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Is there a way to programmatically determine what School District a given physical street address in the US is tied to?

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up vote 3 down vote accepted

The US Census Bureau coordinates with local school districts from each state to understand boundaries along with any changes. This information is published every other year by the Census Bureau itself in their "Tiger" data:

(A relatively easy way to read the data is using PostGIS under PostgreSQL)

But before all of that, you need to make sure you're working with a correct address. The reason is that the address may not even exist at all or may be formatted incorrectly such that you are unable to determine a match. Furthermore, if the ZIP Code is wrong or street information is misspelled, or the person accidentally reversed the "North" or "South" part of an address, e.g. 123 North Main Street, that could put the coordinate in the wrong school district. So as a precursor to running your addresses through PostGIS, you'll definitely want to look at using an address verification service to make sure you've got good data to start with. (Full disclosure: I'm the founder of SmartyStreets, we do address verification.)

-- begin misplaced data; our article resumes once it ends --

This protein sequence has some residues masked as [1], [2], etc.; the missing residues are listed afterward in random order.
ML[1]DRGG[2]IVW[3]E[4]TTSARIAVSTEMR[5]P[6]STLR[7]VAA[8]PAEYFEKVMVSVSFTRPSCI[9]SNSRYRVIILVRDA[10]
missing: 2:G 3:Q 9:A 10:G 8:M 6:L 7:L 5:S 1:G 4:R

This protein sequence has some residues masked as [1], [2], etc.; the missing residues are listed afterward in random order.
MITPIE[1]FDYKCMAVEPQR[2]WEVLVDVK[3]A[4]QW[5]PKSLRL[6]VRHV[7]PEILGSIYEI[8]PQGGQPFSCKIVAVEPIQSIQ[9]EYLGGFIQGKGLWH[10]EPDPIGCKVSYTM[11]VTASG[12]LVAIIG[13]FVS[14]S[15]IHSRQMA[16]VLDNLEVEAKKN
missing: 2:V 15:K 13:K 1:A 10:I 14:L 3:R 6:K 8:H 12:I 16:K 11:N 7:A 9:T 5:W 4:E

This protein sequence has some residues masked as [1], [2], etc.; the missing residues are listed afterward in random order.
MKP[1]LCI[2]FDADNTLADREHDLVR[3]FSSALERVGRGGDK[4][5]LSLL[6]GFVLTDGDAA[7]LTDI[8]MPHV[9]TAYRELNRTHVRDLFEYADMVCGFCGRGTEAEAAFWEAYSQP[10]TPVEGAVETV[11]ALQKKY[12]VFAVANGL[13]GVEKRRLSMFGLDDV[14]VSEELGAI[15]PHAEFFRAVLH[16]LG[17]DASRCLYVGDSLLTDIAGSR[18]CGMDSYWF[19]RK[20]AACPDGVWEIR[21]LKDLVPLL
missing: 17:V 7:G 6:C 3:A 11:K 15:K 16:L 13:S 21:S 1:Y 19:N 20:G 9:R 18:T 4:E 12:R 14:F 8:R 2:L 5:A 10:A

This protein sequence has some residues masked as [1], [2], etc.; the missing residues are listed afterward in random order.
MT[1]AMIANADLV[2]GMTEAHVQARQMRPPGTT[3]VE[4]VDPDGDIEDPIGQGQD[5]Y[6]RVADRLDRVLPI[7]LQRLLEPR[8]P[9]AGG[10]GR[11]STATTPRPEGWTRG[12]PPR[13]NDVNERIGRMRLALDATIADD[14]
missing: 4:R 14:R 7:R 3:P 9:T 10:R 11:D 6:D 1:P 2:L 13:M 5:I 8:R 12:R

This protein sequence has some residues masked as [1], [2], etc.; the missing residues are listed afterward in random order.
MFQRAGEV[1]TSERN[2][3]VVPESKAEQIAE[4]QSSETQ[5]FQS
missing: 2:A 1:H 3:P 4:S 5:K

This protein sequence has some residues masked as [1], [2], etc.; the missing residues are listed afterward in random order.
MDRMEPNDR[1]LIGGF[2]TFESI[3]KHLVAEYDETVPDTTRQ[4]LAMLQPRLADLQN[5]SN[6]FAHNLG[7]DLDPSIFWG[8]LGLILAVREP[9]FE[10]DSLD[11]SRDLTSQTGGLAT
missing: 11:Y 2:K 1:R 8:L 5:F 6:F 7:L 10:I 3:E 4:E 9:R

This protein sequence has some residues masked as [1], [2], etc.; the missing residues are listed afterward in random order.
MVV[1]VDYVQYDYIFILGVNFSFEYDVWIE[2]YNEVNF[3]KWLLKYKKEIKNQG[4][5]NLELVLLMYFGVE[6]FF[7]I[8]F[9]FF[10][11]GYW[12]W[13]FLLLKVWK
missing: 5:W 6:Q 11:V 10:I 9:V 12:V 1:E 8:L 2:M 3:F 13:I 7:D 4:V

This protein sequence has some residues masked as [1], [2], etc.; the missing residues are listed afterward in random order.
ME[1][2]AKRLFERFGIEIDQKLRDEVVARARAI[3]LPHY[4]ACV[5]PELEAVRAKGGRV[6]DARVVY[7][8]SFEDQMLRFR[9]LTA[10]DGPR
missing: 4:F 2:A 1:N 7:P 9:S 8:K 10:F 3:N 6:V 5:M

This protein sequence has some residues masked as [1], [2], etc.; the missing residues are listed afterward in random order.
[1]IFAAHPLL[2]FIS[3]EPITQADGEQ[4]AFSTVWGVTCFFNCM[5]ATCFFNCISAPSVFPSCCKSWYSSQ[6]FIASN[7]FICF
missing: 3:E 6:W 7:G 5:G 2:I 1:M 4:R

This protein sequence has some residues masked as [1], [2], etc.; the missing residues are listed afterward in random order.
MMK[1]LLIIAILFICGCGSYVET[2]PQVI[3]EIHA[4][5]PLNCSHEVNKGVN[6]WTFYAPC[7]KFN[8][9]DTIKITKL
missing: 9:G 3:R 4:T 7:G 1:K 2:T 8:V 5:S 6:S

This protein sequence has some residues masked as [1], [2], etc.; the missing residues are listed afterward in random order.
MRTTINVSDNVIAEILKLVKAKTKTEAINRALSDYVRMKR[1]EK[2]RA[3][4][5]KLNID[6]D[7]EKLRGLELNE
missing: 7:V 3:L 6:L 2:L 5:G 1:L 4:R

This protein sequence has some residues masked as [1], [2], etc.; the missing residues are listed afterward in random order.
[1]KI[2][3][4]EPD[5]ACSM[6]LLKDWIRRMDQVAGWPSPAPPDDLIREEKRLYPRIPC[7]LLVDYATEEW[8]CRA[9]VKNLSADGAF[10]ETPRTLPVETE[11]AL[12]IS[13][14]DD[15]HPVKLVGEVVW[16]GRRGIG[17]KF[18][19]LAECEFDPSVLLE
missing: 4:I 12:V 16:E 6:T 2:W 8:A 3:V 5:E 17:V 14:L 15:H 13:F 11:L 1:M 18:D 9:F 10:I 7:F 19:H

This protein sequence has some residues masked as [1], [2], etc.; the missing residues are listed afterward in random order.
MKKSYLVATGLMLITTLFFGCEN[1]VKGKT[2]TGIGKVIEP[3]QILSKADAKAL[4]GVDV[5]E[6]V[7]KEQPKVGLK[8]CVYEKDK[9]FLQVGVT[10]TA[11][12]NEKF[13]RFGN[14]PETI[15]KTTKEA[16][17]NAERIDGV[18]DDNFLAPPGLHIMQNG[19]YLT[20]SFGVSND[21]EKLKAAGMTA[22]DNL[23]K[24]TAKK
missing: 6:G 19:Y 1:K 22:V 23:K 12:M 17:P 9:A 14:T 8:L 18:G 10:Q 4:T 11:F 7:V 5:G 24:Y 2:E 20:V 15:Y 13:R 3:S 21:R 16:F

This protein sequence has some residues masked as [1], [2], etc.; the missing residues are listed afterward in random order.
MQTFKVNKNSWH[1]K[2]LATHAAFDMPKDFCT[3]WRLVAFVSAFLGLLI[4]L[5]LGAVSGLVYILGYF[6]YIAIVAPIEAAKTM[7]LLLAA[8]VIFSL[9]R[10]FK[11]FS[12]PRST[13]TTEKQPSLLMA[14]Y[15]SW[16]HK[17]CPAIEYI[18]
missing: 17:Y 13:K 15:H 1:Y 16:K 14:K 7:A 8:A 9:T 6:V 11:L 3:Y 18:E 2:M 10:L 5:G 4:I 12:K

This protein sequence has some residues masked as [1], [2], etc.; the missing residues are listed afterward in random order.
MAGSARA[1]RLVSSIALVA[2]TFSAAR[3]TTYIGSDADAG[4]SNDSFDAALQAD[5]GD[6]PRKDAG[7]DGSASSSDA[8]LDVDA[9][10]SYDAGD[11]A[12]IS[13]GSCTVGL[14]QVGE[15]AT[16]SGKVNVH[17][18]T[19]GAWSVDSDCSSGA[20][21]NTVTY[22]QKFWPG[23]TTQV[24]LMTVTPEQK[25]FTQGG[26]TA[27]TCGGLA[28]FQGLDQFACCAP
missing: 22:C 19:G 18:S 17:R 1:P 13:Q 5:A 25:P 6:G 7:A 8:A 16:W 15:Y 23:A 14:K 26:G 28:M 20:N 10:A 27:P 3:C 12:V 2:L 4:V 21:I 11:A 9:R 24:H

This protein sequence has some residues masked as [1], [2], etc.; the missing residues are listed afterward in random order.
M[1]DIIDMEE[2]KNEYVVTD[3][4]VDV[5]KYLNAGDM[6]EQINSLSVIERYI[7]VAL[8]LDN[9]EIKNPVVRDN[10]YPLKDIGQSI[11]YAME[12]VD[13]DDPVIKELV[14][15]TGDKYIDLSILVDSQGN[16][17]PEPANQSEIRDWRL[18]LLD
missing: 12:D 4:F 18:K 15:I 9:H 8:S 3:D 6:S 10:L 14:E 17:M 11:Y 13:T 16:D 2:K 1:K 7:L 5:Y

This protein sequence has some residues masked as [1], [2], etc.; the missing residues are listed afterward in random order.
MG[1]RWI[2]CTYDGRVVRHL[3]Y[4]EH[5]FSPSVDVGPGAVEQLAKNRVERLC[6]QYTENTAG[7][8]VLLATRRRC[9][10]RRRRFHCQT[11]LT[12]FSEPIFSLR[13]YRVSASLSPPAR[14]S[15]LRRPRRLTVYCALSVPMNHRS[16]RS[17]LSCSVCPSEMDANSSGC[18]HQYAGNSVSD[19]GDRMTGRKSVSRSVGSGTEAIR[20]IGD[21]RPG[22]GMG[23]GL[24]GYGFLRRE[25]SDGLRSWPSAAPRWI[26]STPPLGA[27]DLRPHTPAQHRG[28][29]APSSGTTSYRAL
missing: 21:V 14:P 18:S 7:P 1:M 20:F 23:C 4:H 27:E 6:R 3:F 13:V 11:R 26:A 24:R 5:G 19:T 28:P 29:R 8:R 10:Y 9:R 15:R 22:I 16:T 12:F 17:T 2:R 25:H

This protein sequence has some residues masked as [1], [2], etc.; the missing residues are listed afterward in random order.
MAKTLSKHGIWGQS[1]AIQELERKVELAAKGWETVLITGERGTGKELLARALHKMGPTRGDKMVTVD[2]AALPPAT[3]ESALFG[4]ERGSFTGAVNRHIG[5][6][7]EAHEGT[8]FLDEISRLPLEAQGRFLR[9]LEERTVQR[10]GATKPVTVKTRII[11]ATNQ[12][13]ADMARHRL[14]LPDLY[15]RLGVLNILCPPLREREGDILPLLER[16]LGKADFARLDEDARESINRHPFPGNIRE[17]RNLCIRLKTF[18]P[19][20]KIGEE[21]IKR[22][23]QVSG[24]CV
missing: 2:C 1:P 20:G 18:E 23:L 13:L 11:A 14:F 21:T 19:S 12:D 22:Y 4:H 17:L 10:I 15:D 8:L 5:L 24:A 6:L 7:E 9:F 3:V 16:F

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This is the only approach I could find as well. I'm getting geocoding results from Google Maps, so I can compare the lat-lng to the polygons defined in the Census Bureau shapefiles. PostGIS seems a bit heavy for my needs, so I'm just gonna build a couple custom DB tables to store the info. – Adam Levy Apr 15 '12 at 2:20
One thing worth mentioning is that automated access (without a human looking at a map with each result) is against Google Map's TOS. So you may want to consider that in your application design. There are a number of providers that can map an address to lat/lon coordinate (including SmartyStreets) – Jonathan Oliver Apr 15 '12 at 17:18
Definitely true for Google's Geocoding service. However, I didn't see the same restriction on their Places API. Instead, it seems to require that you place an official "Powered by Google" type attribution on the page. I'll re-review this, of course, before proceeding. SmartyStreets (or another service) might also be an option for me. Hint: it would be a sure-fire deal if you could include the School District in the results :) – Adam Levy Apr 16 '12 at 1:33

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